Friday, April 26, 2013

"I swear some people need to learn how to do black hair/skin"

Let's face it: Black is Beautiful. Some of the most gorgeous people in the world are non-whites, and some of the best models in history have been ethnic. I currently have a girl crush on Marihenny Rivera Pasible from the Dominican Republic. One of the Top Ten Black Models at New York Fashion Week, she rocked the runway. Chanel Iman and Jourdan Dunn are also two of my favorites. Naturally, I had a serious problem when both women had problems with casting. Iman and Dunn share a similar story of being turned away from castings because the client "didn't want any more black girls." Don't worry, it get's worse. Dunn, the 22-year-old British model, was the first black model in over a decade to walk into Prada's fashion show. She was treated with the utmost disrespect and discrimination: "a white makeup artist said she did not want to work on Dunn's face because she was black."Why would someone not want to work on Dunn? Have they looked at her? She's gorgeous. This is not the first time Dunn has been a victim of racism in the fashion industry, which clearly disregards any desire for diversity. In October of 2011, a similar situation occurred, to which she responded with a tweet stating, "I swear some people need to learn how to do black hair/skin". This is not a case of a makeup artist not knowing how to properly apply makeup to dark skin--it was pure racism, something that seems to be just as prevalent in the fashion world as anywhere else, if not more.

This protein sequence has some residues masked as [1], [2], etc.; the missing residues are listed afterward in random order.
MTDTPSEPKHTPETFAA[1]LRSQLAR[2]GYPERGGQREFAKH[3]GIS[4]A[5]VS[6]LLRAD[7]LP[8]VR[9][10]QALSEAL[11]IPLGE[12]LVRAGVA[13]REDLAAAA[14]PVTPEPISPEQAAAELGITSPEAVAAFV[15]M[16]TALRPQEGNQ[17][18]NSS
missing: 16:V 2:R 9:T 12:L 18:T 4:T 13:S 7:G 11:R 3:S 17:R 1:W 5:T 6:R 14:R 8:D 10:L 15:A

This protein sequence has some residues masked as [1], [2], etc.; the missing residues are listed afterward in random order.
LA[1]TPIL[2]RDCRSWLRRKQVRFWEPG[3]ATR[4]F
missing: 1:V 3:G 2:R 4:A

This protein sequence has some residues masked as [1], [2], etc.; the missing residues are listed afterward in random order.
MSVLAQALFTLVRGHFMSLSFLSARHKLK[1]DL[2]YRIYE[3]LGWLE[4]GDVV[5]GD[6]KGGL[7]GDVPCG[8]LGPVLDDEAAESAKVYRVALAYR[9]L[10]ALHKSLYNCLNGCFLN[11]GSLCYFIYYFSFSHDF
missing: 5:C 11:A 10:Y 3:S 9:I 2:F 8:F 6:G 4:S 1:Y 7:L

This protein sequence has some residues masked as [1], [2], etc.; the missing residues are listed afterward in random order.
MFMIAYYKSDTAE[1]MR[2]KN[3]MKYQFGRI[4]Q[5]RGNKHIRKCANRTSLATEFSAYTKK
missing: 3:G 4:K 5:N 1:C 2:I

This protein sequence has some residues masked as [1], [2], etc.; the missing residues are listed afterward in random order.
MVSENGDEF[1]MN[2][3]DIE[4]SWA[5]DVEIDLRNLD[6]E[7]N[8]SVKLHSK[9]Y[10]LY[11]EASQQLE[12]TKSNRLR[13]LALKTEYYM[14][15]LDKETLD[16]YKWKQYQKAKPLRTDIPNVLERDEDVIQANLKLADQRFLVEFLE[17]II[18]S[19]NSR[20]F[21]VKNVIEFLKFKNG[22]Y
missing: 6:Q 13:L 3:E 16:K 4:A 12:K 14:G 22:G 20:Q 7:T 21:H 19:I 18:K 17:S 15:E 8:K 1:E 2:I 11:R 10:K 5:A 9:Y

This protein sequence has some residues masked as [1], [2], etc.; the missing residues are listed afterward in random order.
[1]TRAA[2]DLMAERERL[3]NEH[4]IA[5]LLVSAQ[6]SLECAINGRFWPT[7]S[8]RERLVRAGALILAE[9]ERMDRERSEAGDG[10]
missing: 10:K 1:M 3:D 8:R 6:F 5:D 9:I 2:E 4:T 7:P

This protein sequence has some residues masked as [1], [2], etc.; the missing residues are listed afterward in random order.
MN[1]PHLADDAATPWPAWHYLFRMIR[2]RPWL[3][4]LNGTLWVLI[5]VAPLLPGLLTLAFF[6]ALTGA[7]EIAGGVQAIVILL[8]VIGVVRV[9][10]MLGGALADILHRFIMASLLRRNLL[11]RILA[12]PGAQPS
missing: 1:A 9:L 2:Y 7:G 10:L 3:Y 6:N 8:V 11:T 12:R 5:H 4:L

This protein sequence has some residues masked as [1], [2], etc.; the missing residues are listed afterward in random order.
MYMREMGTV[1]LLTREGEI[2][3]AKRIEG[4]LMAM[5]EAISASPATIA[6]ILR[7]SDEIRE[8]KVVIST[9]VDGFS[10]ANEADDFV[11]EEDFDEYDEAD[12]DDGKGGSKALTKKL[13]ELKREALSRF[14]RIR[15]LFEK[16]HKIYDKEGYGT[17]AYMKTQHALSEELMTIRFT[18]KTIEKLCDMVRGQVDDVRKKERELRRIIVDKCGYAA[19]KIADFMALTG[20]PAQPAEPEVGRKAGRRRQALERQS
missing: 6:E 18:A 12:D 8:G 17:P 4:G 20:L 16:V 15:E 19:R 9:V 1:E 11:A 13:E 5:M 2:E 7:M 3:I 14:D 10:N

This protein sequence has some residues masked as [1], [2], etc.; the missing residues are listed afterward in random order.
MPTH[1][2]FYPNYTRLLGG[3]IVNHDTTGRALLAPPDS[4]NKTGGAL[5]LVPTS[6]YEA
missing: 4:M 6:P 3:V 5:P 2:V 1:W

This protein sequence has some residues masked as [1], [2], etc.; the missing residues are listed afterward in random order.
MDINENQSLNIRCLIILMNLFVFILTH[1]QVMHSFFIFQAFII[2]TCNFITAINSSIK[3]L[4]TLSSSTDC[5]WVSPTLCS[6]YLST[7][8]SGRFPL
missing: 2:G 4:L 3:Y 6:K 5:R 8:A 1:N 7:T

I think we can all agree that this kind of treatment toward people is unnecessary. Being a model must be difficult enough without being discriminated against. Despite her run-ins with racism, Dunn seems to be doing well in the fashion industry. As materialistic as the fashion and modeling industries are, do they need to be degraded anymore with stories of racism and discrimination?


  1. I think that this has a lot to do with equating value with a person's skin color. If the majority of models that people in the fashion world dealt with, it wouldn't be an issue because make up artists would have to do this in order to work. However, because many people believe that there aren't many models of color or that Black isn't beautiful they don't know how or refuse to do it. Diminishing someone to simply being a color and saying that this color is undesirable is one of the worst things that someone can do. It definitely shouldn't be tolerated.

  2. I think it's very interesting that in that particular fashion show, they were being discriminated against for not being white, whereas recently, Numero Magazine that was themed African Queen. The models, however, were white doing blackface. I think it's perfectly fine to have a fashion shoot with that theme, but only if you're actually using black or African models. Having white women do it seems to imply a superiority of white models to non-white models, just as the fashion shoot you mentioned did. But to have them doing blackface is just despicable because all I can think about is the blackface in the late 19th and 20th centuries in which blackface was for the enjoyment of whites at the expense of African Americans. These two things combined just screams racism and the promotion of white superiority in modeling and in general as the shoots will have been seen all over the world.